Hope College has the honor of being a part of the rolling world premiere of The Shakers of Mount Lebanon Will Hold a Peace Conference This Month along with four other universities nationwide. This play was commissioned by The Big Bridge Theatre Consortium, of which the Hope College theatre department is a part. This group is comprised of 12 colleges that are commissioning new plays biennially with a focus on faith and peace. Arlene Hutton is the first commissioned playwright, and we started this process knowing that though the play has a historical basis, it has relevance for the events and issues in our society today.
The United Society of Believers in Christ’s Second Appearing was a society of believers that began as an offshoot of the Quakers in Manchester, England at the beginning of 1747. Later, the group was dubbed as the “Shakers” because the believers commonly expressed their faith through dancing, trembling and shaking.
The production is set in the early 1900s within a small community called Mount Lebanon. The plot follows Sister Anha and Brother Robert as they work to restore their community of Shakers. While they are both working toward a common goal, the two elders disagree on the best methods by which to build their community. Sister Anha takes a more liberal stance on the process whilst Brother Robert takes a very conservative view on the matter. During the time in which The Shakers of Mount Lebanon Will Hold a Peace Conference This Month was set, there was quite a bit of anti-semitism. This also surfaces in the play. Strong hatred of a religious sect is a human pattern that echoes forward throughout history to the present.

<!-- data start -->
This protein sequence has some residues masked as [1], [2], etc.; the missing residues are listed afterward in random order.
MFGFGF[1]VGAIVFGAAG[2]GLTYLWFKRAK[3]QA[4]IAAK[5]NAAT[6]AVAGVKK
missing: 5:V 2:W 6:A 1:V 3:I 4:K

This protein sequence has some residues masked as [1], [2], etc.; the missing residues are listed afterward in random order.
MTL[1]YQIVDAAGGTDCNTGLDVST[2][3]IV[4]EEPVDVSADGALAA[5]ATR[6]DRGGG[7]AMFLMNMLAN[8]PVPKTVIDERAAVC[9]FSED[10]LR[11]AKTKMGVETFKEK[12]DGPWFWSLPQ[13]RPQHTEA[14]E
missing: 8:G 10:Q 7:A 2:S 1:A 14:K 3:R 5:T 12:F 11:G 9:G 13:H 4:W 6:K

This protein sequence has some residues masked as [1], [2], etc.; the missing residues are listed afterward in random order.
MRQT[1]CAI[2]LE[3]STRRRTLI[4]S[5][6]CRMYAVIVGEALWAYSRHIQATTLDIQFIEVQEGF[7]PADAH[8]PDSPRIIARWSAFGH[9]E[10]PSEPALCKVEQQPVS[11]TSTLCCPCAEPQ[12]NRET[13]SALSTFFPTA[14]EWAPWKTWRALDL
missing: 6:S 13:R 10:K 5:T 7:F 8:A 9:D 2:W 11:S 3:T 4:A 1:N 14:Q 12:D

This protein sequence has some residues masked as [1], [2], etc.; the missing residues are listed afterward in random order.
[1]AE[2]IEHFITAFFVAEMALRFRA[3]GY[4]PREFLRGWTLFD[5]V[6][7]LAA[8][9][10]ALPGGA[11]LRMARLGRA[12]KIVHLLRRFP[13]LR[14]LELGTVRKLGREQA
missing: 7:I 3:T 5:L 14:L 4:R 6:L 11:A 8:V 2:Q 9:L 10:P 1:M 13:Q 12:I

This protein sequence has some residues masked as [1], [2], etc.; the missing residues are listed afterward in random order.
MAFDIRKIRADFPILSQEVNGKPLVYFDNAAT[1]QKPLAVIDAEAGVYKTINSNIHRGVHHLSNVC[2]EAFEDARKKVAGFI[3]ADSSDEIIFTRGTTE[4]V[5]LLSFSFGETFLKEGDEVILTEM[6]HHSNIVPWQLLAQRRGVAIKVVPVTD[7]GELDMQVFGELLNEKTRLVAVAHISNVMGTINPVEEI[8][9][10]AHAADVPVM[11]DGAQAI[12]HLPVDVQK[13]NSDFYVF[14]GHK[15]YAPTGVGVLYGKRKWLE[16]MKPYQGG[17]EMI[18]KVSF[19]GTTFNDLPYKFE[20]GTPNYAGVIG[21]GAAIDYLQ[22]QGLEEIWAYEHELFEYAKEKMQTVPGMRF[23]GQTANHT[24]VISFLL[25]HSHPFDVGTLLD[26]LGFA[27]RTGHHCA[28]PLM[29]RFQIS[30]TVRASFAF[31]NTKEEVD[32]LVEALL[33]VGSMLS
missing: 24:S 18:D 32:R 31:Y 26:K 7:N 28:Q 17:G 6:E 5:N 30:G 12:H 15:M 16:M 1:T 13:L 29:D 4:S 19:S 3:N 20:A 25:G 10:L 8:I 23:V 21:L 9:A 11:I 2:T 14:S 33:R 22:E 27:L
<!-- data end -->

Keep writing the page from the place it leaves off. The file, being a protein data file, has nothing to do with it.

Throughout the story, we watch differing outlooks manifest as a significant conflict amongst the characters. As the play develops, the characters explore underlying issues very relevant to our world culture today, including gender equality, gun control, political division, and religion. The Shakers of Mount Lebanon Will Hold a Peace Conference This Month paints a strong picture of how our society tends to repeat patterns, helping to give another perspective on where our current culture has arrived.
The Shakers of Mount Lebanon Will Hold a Peace Conference This Month playwright Hutton spent a week’s residency at Hope College in September during which she collaboratively revised and edited the script with the cast and director Richard Perez, assistant professor of theatre. The production includes a cast of over 20 Hope students, ranging from freshmen to seniors. The creative team is made up of Caroline Dargay (stage management), Professor Richard Smith (scenic and properties design), Assistant Professor Eric VanTassell (lighting and sound design), and Professor Michelle Bombe (costume design). The production’s assistant stage managers are freshmen Emily Dykhouse, Katie Hayduk, and Jack Slevin.
Tickets to see this inspiring and thought-provoking production can be purchased at the Hope College Ticket Office, by calling 616-395-7890 or by going online.
Performances are at 7:30 p.m. on Friday and Saturday, November 15 and 16, Thursday, November 21, and Saturday, November 23. There is a free Sunday matinee at 2 p.m. on November 17 and an 8:30 p.m. performance on Friday, November 22.